From Washington state, our neighbor to the north, comes an interesting news article about a fellow who managed to put a round into a neighbor’s abode while practicing his “quick draw”.
There’s a lot to say about this incident beyond just the safety failures. What struck me, however, wasn’t his gun handling stupidity; is was the erroneous training decisions he made before he ever committed a safety violation. It’s one of those decisions that I want to discuss today.
First, an illustrative digression: many years back I was in (ironically) Washington state shooting a “tactical” match. One of the stages had the shooter standing in front of a single cardboard target with simple directions: at the buzzer, draw and put one round into the IPSC “A” zone as fast as you can; re-holster, and repeat for a total of five shots.
I was using a Colt Python in a straight-drop tunnel-loop holster and realized that I could easily ‘game’ the stage. The target was set abnormally low for a person of average height, which made it just right for me. All I needed to do was pull the gun from the holster, raise the muzzle to place it parallel with the ground at roughly my mid-torso, and fire. I never reached extension; it looked very much like an old FBI point shooting technique. My first draw and fire was .85 seconds and they got a little faster from there. If my memory is accurate, the fastest was something like .70 seconds. All were hits.
It was an interesting exercise and I’m sure that there are those out there who think it a good defensive shooting drill, but it’s not. I was standing in front of a target which had been identified for me, the area of precision I needed to hit was predefined, I had already determined exactly what I was going to do, and I had my hands in the perfect place waiting for a buzzer which I knew was my permission to shoot. It meant nothing other than I was really fast under those artificial conditions, regardless of the importance given it by anyone else.
The fellow from the news account made a similar error of concluding that his “quick draw” was a significant thing to practice — so much so that he absolutely needed a realistically weighted magazine to make the drill complete. There are legions of people out there just like him, oblivious to the reality that how fast one can draw is really not the most important part of their response in a defensive shooting encounter. Far more important is the ability to first recognize that an attack is happening, then efficiently process that information and recall the skills necessary to respond appropriately. Watch enough surveillance video of defensive shootings and you’ll quickly notice that the biggest time sink isn’t the execution of the learned skills — the quick draw — it’s almost always in the recognition and recall.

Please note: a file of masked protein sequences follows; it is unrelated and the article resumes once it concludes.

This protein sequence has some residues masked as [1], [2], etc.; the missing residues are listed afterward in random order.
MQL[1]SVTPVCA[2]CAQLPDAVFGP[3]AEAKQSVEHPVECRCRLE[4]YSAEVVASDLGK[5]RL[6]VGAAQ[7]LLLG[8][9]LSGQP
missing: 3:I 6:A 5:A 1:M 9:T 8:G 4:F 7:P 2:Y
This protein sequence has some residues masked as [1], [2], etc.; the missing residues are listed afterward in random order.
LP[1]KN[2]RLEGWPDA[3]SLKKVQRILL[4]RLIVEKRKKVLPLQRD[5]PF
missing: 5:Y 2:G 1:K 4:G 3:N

Practicing the drawstroke by itself is called “skills in isolation”, and it’s a common error people make in practicing for defensive shooting. Is getting the gun out of the holster important? Yes, it is. But learning to react to a threat stimulus, efficiently process that information and develop the mental linkage which allows relevant skills to be performed without cognitive thought, is more important. Skills need context, a real relationship to the circumstances in which they’ll be used, in order to be useful.
Draw practice, pulling the gun from the holster after getting ready and knowing ahead of time what you’re going to do, is a simple mechanical action. It’s an athletic skill, nothing more, and relative to all the other things you need to do in a critical situation not even the most important. Figuring out that you actually have a situation where you need to shoot, and figuring out WHO you need to shoot, is more important and usually the most time consuming.
How should one realistically practice? A good defensive practice routine involves processing information and making decisions. It requires a random start command, one that forces the shooter to think about what he’s doing, identify what he’s dealing with, recognize the precision required, and recall the skills necessary to make the shot(s).
Can this be done at home? To a certain extent, yes. Having a training partner, or a smartphone app which randomizes the target calls and rounds needed, is a must. Couple that with one of the laser shot designators which are affordably available allows the kind of contextual training which is actually valid to developing self defense skills.
(There is a caveat: this is no substitute for doing the exercises in live fire. Shooting multiple ‘shots’ without recoil and muzzle blast is of no use. This kind of training is really only valuable to the extent of developing the necessary processing skills and verifying that the first ‘shot’ hits.)
The way I see it, this fellow set himself up for failure by insisting on practicing something of relatively minor importance, and doing so without any context to a real need. Forget about the safety rule violations for now — his first mistake was making a poor decision about what he was going to “practice”. The rest was simple negligence.
-=[ Grant ]=-
- Posted by Grant Cunningham
- On December 7, 2011